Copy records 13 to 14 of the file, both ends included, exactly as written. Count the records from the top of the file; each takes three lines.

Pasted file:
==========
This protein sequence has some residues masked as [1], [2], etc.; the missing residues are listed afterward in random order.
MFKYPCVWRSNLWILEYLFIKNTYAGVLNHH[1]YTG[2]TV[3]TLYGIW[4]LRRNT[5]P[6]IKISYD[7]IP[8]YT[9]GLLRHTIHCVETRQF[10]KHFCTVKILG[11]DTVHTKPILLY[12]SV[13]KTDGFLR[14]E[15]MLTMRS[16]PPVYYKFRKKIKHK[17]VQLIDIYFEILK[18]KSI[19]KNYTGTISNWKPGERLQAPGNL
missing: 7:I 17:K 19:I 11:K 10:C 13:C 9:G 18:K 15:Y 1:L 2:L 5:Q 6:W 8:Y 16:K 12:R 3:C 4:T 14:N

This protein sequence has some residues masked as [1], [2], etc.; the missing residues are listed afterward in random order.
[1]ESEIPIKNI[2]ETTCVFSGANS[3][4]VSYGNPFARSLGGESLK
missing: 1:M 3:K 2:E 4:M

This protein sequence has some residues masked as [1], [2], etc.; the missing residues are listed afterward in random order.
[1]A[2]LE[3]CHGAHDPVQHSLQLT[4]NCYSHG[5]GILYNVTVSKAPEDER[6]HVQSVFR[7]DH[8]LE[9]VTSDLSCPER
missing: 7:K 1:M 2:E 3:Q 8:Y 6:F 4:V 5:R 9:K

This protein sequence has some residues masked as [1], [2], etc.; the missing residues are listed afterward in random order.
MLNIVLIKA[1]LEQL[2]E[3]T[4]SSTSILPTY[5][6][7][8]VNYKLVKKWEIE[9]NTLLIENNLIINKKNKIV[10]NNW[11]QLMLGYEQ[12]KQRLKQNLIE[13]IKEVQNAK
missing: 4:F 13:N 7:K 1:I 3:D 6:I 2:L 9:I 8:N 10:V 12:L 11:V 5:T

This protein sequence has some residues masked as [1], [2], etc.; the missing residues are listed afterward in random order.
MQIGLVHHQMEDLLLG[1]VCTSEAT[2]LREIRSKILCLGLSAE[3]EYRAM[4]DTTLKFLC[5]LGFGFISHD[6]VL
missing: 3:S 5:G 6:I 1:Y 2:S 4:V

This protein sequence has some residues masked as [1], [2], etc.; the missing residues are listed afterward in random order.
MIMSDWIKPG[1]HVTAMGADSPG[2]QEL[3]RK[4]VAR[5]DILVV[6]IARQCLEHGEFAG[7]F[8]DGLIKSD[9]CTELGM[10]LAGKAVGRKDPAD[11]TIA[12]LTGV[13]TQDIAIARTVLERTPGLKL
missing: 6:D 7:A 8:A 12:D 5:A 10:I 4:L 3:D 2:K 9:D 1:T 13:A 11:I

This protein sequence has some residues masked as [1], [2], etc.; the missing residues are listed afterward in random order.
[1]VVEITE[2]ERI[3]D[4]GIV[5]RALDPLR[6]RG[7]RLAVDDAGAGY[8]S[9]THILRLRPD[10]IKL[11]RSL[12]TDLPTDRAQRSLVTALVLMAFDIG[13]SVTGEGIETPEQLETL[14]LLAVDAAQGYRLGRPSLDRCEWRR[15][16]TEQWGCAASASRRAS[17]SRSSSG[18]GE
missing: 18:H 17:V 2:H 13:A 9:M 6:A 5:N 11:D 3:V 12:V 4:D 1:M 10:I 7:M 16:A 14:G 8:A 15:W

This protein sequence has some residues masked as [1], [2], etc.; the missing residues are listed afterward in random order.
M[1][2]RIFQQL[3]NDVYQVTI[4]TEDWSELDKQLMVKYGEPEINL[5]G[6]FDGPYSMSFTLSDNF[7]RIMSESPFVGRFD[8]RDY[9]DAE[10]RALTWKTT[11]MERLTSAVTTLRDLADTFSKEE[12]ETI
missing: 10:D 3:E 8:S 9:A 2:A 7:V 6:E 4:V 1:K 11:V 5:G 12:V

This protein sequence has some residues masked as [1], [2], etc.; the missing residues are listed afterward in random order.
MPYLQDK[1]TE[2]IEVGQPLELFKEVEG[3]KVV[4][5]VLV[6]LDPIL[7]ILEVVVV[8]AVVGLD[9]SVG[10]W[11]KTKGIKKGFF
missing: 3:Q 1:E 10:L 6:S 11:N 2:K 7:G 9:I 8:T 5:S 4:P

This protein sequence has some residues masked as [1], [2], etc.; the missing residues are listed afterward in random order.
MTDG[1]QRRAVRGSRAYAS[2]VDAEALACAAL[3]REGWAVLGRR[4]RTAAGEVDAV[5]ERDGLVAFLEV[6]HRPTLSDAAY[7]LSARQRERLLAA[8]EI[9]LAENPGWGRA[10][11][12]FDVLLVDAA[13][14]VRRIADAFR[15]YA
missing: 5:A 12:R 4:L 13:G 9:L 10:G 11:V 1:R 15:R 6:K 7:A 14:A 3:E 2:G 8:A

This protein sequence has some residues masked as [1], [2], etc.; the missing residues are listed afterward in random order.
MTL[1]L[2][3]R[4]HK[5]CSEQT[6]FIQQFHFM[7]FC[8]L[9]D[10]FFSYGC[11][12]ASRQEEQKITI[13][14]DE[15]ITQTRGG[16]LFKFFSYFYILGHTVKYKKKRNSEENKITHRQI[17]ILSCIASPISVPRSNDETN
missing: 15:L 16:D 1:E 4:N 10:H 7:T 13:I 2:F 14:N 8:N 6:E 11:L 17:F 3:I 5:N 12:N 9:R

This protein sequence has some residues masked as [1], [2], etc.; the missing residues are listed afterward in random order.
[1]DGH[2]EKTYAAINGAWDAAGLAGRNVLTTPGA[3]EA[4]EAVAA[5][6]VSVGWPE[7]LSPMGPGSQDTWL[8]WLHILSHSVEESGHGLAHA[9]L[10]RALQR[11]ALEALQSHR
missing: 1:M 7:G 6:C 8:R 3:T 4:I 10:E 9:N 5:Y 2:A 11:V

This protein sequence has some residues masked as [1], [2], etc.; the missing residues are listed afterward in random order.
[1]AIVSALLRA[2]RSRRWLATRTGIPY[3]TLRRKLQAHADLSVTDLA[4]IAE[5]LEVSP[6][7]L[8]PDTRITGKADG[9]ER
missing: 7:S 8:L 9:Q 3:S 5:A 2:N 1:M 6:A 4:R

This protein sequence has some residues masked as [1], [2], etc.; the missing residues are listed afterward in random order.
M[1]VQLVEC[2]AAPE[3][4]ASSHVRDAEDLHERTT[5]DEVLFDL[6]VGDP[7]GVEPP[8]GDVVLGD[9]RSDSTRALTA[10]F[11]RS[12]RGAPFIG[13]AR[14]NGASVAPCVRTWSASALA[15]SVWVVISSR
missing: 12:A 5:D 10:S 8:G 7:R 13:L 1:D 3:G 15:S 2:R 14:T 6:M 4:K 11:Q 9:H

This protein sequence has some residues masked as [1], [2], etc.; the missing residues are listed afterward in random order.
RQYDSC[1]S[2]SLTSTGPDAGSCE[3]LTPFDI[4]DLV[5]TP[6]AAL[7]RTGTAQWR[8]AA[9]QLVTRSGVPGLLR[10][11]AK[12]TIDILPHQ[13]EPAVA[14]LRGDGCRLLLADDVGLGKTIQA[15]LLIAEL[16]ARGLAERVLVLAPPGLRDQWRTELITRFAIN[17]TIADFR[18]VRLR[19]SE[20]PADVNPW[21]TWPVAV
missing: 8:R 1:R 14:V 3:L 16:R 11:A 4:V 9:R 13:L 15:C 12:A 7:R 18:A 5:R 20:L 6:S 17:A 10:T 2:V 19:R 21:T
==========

This protein sequence has some residues masked as [1], [2], etc.; the missing residues are listed afterward in random order.
[1]AIVSALLRA[2]RSRRWLATRTGIPY[3]TLRRKLQAHADLSVTDLA[4]IAE[5]LEVSP[6][7]L[8]PDTRITGKADG[9]ER
missing: 7:S 8:L 9:Q 3:S 5:A 2:N 1:M 6:A 4:R

This protein sequence has some residues masked as [1], [2], etc.; the missing residues are listed afterward in random order.
M[1]VQLVEC[2]AAPE[3][4]ASSHVRDAEDLHERTT[5]DEVLFDL[6]VGDP[7]GVEPP[8]GDVVLGD[9]RSDSTRALTA[10]F[11]RS[12]RGAPFIG[13]AR[14]NGASVAPCVRTWSASALA[15]SVWVVISSR
missing: 12:A 5:D 10:S 8:G 7:R 13:L 1:D 3:G 15:S 2:R 14:T 6:M 4:K 11:Q 9:H